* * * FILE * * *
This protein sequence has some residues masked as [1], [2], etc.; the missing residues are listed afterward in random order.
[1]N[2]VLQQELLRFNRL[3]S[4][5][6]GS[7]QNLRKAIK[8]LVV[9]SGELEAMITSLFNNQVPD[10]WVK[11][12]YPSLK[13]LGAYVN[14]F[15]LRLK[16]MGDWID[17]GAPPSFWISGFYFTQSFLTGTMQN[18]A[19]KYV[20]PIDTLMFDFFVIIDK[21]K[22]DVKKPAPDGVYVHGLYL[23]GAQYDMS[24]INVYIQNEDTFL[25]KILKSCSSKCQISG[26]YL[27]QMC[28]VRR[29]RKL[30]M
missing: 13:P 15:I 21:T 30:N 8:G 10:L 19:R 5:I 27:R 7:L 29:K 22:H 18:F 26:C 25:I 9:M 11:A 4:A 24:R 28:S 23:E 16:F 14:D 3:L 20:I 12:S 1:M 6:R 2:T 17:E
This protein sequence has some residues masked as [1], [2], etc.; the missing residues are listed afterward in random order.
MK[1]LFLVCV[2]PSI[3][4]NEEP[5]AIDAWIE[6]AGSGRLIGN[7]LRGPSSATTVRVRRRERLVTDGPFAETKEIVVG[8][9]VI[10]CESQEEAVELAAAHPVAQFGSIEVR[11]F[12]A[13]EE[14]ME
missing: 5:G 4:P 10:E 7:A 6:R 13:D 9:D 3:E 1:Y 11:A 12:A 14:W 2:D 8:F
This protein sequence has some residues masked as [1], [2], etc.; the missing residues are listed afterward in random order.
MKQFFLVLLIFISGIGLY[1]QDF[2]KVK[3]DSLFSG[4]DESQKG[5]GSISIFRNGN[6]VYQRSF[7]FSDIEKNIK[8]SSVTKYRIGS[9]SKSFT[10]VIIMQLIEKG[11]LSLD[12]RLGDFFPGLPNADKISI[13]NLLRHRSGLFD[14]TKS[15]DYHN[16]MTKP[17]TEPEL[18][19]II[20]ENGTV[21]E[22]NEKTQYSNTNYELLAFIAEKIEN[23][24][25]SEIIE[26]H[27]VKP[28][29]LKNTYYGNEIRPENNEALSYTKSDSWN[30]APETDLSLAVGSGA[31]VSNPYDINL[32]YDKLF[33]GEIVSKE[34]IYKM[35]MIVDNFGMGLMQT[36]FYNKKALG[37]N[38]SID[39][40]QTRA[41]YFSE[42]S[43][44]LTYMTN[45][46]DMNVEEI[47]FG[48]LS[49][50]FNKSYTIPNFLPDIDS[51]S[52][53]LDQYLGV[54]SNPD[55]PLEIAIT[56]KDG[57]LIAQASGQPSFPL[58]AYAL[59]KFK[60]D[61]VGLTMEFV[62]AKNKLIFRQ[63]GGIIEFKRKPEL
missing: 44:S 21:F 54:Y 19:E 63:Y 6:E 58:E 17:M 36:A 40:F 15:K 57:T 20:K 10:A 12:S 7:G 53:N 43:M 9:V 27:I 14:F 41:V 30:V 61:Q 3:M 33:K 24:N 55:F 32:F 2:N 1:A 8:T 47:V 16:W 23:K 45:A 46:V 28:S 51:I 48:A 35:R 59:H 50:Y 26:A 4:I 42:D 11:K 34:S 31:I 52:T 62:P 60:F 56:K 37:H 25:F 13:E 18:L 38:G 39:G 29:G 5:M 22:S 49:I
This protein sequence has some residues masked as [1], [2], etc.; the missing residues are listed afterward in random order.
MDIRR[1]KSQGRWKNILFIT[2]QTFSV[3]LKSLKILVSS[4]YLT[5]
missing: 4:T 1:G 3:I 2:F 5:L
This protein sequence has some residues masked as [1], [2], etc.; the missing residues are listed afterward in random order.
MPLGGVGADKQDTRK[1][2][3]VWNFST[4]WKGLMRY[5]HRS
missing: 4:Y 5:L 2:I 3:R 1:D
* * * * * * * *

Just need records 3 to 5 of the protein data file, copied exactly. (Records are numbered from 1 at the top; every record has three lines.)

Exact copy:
This protein sequence has some residues masked as [1], [2], etc.; the missing residues are listed afterward in random order.
MKQFFLVLLIFISGIGLY[1]QDF[2]KVK[3]DSLFSG[4]DESQKG[5]GSISIFRNGN[6]VYQRSF[7]FSDIEKNIK[8]SSVTKYRIGS[9]SKSFT[10]VIIMQLIEKG[11]LSLD[12]RLGDFFPGLPNADKISI[13]NLLRHRSGLFD[14]TKS[15]DYHN[16]MTKP[17]TEPEL[18][19]II[20]ENGTV[21]E[22]NEKTQYSNTNYELLAFIAEKIEN[23][24][25]SEIIE[26]H[27]VKP[28][29]LKNTYYGNEIRPENNEALSYTKSDSWN[30]APETDLSLAVGSGA[31]VSNPYDINL[32]YDKLF[33]GEIVSKE[34]IYKM[35]MIVDNFGMGLMQT[36]FYNKKALG[37]N[38]SID[39][40]QTRA[41]YFSE[42]S[43][44]LTYMTN[45][46]DMNVEEI[47]FG[48]LS[49][50]FNKSYTIPNFLPDIDS[51]S[52][53]LDQYLGV[54]SNPD[55]PLEIAIT[56]KDG[57]LIAQASGQPSFPL[58]AYAL[59]KFK[60]D[61]VGLTMEFV[62]AKNKLIFRQ[63]GGIIEFKRKPEL
missing: 44:S 21:F 54:Y 19:E 63:Y 6:E 58:E 17:M 36:A 40:F 15:K 57:T 20:K 10:A 12:S 7:G 53:N 43:M 9:V 27:I 14:F 41:V 30:V 61:Q 3:M 33:K 24:N 55:F 32:F 2:N 1:A 8:T 47:V 16:W 23:K 45:A 46:V 28:S 51:I 48:A 35:R 59:H 50:Y 26:A 4:I 42:D 11:K 34:S 31:I 52:T 62:P 60:F 56:K 37:H 25:F 13:E 18:L 38:G 39:G 29:G 5:M 22:S 49:I
This protein sequence has some residues masked as [1], [2], etc.; the missing residues are listed afterward in random order.
MDIRR[1]KSQGRWKNILFIT[2]QTFSV[3]LKSLKILVSS[4]YLT[5]
missing: 4:T 1:G 3:I 2:F 5:L
This protein sequence has some residues masked as [1], [2], etc.; the missing residues are listed afterward in random order.
MPLGGVGADKQDTRK[1][2][3]VWNFST[4]WKGLMRY[5]HRS
missing: 4:Y 5:L 2:I 3:R 1:D